For a while I was also bothered by what seemed to be a lack of a clear theme to the episode. When Xander asks “Have you been feeling ignored lately?” in relation to Buffy’s invisibility, he’s making a reference to an old episode, but he’s also raising a good question. On Buffy, freaky things rarely just happen unless they’re tied to what’s going on in the characters’ lives. (Think of it as the supernatural world’s version of having a bad dream that’s just one long metaphor for your waking-life anxieties.) The problem with “Gone” is that it doesn’t seemm to have a peg.
Except that it does, really. Later in the episode, while Buffy’s trying to delight Dawn with the tricks she can do when she’s invisible, Dawn snaps at her sister, saying, “How can I talk to you if I can’t see you?” And she doesn’t just mean that in relation to Buffy’s temporary invisibility. When it comes to Dawn and what she’s been going through lately, Buffy’s long been the invisible woman.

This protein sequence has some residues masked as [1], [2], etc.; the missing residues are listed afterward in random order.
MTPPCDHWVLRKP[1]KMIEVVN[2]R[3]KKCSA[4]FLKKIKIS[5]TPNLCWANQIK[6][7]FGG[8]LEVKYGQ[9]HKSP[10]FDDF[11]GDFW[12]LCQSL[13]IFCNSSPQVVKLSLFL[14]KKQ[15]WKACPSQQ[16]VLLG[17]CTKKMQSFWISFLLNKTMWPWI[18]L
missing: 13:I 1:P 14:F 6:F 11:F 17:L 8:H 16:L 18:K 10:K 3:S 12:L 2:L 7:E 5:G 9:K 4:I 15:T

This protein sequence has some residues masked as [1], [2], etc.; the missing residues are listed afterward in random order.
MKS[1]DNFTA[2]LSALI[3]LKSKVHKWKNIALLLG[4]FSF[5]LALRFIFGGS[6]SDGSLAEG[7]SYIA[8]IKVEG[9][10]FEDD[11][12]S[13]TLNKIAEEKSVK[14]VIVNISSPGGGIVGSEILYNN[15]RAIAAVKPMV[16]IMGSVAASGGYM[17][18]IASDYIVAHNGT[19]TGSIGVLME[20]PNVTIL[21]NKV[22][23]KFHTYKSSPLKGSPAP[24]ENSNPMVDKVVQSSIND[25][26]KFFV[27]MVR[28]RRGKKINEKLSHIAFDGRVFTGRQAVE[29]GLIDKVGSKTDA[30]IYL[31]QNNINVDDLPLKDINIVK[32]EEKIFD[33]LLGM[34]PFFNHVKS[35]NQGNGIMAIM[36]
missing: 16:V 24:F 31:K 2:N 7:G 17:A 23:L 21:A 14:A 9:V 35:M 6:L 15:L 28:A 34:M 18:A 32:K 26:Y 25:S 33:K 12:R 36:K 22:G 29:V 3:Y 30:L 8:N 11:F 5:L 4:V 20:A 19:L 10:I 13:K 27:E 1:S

After several weeks in a row of breathless action, Angel was due for a respite, and “Birthday” is a very clever one, even if it deals with a recurring subplot that I’ve begun to find tiresome—or perhaps because it deals with that subplot, and appears to have resolved the parts that bug me.
Specifically, “Birthday” seems to have brought an end to “Cordelia almost dies from the pain every time she has a vision.” The episode opens with Cordelia getting knocked unconscious by a vision during her surprise birthday party, and then having an out-of-body experience in which she gets to watch her friends fret over her—often with a tinge of anger. They’re mad that she’s been hiding how awful she’s been feeling, and has been stashing the heavy drugs that she’s been taking to mask her symptoms. While Fred and Gunn go snooping around Cordelia’s apartment for evidence of what’s ailing Cordy, Angel stews and watches her limp body, while Lorne and Wesley look for mystical help. Soon, Lorne is able to get Angel an audience with The Powers, where Angel begs them to take Cordelia’s visions away from her because she’s “too weak.”